I just think an open marketplace would help move these innovations along. Service providers like AT&T, and Verizon are trying to work these innovations in, but Comcast, along with most traditional cable TV operators is not. So if they don't, let the box manufacturer take over. I'm not talking about just a Tivo or Moxi either. We need more choices along with the ability to do VOD.
So yeah, I would rent for now, but would love to see much better products come out of the chance to buy, along with see people who would rather own have that ability.
You can usually find pretty good deals on modem discounts and rebates, which makes ownership pretty inexpensive. Just make sure you get a good one -- check the High-speed Internet/Hardware forum if you have questions.
Same here. I made the mistake of buying my first cable modem. Interestingly I bought it from Comcast, at least I thought I did. I had placed a service call with them to get it delivered & hooked up, but it later turned out that it was a third party contractor that came, not a CC employee (which I didn't know at the time). Anyway he sold me that modem, which later went on the fritz. When I called CC support they told me that they don't sell cable modems, which needless to say really confused me. Anyway, the upshot was that I owned the box along with any inherent issues so I decided to rent their modem instead, which has since been upgraded once at no extra charge...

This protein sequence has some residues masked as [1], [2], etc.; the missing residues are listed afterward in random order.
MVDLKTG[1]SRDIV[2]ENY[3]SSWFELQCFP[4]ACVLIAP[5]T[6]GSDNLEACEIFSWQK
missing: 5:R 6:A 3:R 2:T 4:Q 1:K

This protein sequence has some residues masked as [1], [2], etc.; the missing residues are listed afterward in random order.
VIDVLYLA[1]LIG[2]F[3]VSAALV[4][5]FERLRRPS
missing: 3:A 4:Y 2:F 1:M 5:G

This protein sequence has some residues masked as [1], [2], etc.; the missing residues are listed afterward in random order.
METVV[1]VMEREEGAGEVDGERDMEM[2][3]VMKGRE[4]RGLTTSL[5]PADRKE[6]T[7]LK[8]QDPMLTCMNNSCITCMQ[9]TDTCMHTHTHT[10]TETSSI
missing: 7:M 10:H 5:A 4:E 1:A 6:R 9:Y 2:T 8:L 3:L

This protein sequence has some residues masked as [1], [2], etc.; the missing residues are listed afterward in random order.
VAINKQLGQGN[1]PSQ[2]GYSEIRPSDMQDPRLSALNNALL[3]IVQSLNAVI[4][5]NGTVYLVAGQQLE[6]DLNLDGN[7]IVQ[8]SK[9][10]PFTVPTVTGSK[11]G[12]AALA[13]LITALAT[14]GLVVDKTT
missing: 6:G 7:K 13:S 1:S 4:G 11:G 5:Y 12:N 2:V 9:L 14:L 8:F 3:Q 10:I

Something else to think about. With DirecTv, you own the boxes after you have finished your 2 year commitment, but you still pay the box fee for each additional box, even after the commitment. As well, they charge $50.00 for EVERY service call required.
The Cell Phone model is great... except when you drive over your blackberry without any insurance... then you have to pay the full rate for a new phone. The same concept would work with Comcast. If you own your own modem, for example, if something happens to that modem, Comcast is NOT responsible for it, and therefore you will have to purchase another one.
Personally, I prefer to pay $6.95/month to rent a box and them have the option to have it exchanged, at no cost to me, if something happens to it. My DVR at the moment needs to be switched out, if I had to eat the cost of the DVR, cable TV wouldn't be worth it.